Originally uploaded by EmMe09
Much like the excellent sable in the last update, I rather like this outfit, despite it being somewhat conservative. Yes, a full fur cloak would have been that final touch, but the muff and headpiece, combined with the veil and the rather excellent lighting really combine to nail this one.
This is a publicity shot from a 1939 film named Hotel Imperial, so something else to keep an eye out for.
An Italian actress with a short career in the states, Isa was billed as the “Italian Marlene Dietrich”. Not a bad gig if you can get it. She’s a striking beauty, certainly.
Originally uploaded by Truus, Bob & Jan too!
So, the blog survived another major WordPress update. Since the blog is technically about fashion I thought maybe a change of “clothing” was in order, so I kicked in the latest “official” theme and messed around with the background and masthead image.
Presented today is Miss Marlene Dietrich, so synonymous with “movie stars wearing fur” that someone went to the trouble of desecrating her grave over it. That’s a hell of an endorsement in my book.
I have my very old Dietrich in Fur page, which relies heavily on old caps of the film Pittsburgh, which TCM has stubbornly refused to re-run in ages. It’s a prime candidate for full review. The train scene in Shanghai Express is also an all-time classic, even though it’s not fox and not an entire coat. It was filmed in such a way that neither of those facts matter.
Originally uploaded by EmMe09
It’s a Flickr post, so I must be taking the weekend off. Yep, that’s the case, but I found a really nice one, that is more relevant than usual this time. Here we have a large publicity still of Irene Dunne in her big white fox trimmed dress from Roberta. There’s even a decent quality “original” sized version for this one. This white fox was one of my earliest posts and still one of my all time favorites.
Joan Bennett in silver fox from the film Vogues of 1938.
Joan Bennett in Vogues of 1938, 1937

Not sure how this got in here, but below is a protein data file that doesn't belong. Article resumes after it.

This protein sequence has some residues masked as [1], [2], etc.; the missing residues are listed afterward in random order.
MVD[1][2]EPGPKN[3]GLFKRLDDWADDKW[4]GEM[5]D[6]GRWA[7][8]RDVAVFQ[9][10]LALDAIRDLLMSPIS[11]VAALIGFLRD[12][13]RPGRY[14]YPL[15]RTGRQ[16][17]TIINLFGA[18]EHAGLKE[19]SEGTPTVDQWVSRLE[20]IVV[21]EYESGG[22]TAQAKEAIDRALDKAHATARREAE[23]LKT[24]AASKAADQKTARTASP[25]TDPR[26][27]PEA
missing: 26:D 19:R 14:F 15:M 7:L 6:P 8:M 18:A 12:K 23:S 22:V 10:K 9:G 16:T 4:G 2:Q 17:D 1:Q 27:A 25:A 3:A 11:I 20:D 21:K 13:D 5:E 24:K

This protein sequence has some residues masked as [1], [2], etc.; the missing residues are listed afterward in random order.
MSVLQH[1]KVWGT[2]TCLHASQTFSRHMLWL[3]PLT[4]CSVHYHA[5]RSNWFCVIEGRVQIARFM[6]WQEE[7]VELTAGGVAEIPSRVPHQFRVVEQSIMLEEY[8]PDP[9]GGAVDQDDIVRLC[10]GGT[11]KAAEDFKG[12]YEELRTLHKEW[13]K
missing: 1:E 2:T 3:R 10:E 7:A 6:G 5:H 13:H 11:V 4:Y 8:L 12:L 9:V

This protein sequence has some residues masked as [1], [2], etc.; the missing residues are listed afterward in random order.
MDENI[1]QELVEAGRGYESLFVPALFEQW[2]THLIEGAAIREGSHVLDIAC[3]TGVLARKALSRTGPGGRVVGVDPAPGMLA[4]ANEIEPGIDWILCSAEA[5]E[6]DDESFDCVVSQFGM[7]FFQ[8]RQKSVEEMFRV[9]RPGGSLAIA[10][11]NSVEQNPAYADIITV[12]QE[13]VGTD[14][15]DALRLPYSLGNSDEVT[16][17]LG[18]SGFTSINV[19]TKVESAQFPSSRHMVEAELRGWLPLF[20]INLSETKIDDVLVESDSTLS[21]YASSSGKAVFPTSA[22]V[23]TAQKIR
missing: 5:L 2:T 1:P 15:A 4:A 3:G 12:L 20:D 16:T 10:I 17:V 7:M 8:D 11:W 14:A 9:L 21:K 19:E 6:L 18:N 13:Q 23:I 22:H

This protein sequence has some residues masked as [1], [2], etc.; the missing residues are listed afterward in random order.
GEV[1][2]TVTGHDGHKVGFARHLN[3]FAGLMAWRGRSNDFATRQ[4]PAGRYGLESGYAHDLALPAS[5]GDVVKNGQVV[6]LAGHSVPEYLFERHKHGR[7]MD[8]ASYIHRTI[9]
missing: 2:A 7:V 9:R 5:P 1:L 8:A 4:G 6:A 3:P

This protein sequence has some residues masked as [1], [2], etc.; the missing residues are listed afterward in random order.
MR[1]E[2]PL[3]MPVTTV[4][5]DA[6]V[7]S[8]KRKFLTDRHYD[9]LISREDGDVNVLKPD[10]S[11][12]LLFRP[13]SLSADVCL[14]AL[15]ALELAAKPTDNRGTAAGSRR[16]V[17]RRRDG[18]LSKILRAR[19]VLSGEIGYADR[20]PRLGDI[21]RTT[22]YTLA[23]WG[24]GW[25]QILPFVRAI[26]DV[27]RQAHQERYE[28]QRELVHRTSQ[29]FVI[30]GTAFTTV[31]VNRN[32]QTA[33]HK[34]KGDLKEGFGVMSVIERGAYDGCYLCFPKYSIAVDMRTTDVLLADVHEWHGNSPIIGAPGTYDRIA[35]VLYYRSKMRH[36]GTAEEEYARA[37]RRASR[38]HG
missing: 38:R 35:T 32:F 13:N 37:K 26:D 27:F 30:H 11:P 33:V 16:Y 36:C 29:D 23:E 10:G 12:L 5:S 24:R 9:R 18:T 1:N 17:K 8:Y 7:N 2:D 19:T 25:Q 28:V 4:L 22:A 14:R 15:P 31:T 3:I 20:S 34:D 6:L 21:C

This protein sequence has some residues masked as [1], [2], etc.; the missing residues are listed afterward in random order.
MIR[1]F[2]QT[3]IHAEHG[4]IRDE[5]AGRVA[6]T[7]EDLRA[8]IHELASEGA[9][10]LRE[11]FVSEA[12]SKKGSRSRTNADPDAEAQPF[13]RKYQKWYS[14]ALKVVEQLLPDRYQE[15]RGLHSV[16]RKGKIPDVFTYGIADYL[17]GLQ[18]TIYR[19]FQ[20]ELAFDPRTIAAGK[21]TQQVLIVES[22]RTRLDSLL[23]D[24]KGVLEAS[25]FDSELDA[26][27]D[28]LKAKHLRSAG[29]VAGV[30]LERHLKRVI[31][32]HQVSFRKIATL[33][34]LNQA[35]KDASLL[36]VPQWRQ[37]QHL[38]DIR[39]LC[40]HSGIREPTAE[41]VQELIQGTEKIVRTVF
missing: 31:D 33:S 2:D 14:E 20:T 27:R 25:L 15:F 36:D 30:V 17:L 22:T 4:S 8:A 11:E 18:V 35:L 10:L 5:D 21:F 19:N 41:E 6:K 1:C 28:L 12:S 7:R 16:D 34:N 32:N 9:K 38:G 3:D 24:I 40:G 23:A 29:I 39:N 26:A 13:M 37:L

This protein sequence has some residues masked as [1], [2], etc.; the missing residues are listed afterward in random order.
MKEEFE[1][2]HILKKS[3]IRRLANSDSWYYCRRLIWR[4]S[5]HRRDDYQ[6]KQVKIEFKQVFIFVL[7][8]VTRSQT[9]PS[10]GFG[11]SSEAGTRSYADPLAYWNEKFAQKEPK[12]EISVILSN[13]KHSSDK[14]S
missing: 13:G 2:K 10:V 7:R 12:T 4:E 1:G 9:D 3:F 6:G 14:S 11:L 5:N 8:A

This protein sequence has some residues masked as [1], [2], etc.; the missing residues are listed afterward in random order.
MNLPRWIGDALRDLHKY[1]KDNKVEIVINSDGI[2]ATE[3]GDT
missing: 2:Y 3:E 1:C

Originally uploaded by Silverbluestar
I can’t technically claim I’m not posting a full update because it’s Easter, but just go with it.
This is a fine photo to take a look at this morning, though. Vogues of 1938 is a great film, one of many I’m hoping that TCM will show again so I can get some better caps from it. It has a couple of fur fashion show segments plus a stage act with at least 10 women dressed in robes with huge white fox fur trim.
As distractions abound, we’ll go with this, the most efficient way to characterize the 1935 film Reckless, staring Jean Harlow:
Jean Harlow’s White Fox Wrap from Reckless
Yes, that is a single link to a Flickr photo. The shot is probably better than any still I have for it at the moment, and that is the singular fur in the entire film. It’s a wonderfully huge white fox fur wrap that sits high on her shoulders and covers half her head in profile. So, basically, it could have been a little larger… but good effort.
There’s no other fur in the film and this one is only around for about a minute in total. The formal “fur ratio” is about 1%. It’s a really great 1% though. Harlow’s white fox in this one is a classic. It’s near the beginning of the film, so you can skip the rest once she takes it off.
Completely unrelated bonus white fox: Lupe Valez in Fur
Taking a little break this weekend, but thanks to The Green Fairy, I have some shots from a film I will certainly be on the look-out for in the future, Over The Moon. From 1939, a very good year, it seems to be a winner:
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Haven’t seen this on TCM, but it is in their movie database, so maybe I’ll catch it someday. I even signed up on TCM’s website and suggested they show it. I wonder how that’s going to work out.
Since I have next week off, I will be able to devote some time to next week’s update. I’m sure most are familiar with the film I’ll be profiling, as it is pretty much the gold standard of 30’s films, if not of all time.
Trying out Flickr’s “Blog This” capabilities. This is a very nice shot of Carole Lombard in what is most likely sable.
Here’s a pic from the 1947 film The Lone Wolf in London gratefully contributed by The Green Fairy:
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The actress is Evelyn Ankers, and the fur is fox, and the gentleman in the background is giving it a rather stern look. Perhaps he’s wondering how such a nice fox turned up on film in 1947.
Turns out I don’t have The Lone Wolf in London, but I was confusing it with 1940’s The Lone Wolf Strikes, the followup to The Lone Wolf Spy Hunt, which features a very large white fox coat and a silver fox jacket. I do have that one and you may learn all about those furs soon…
The first galleries are open. Check out the main gallery links at the top or right. After some organizational shuffling more will be on the way.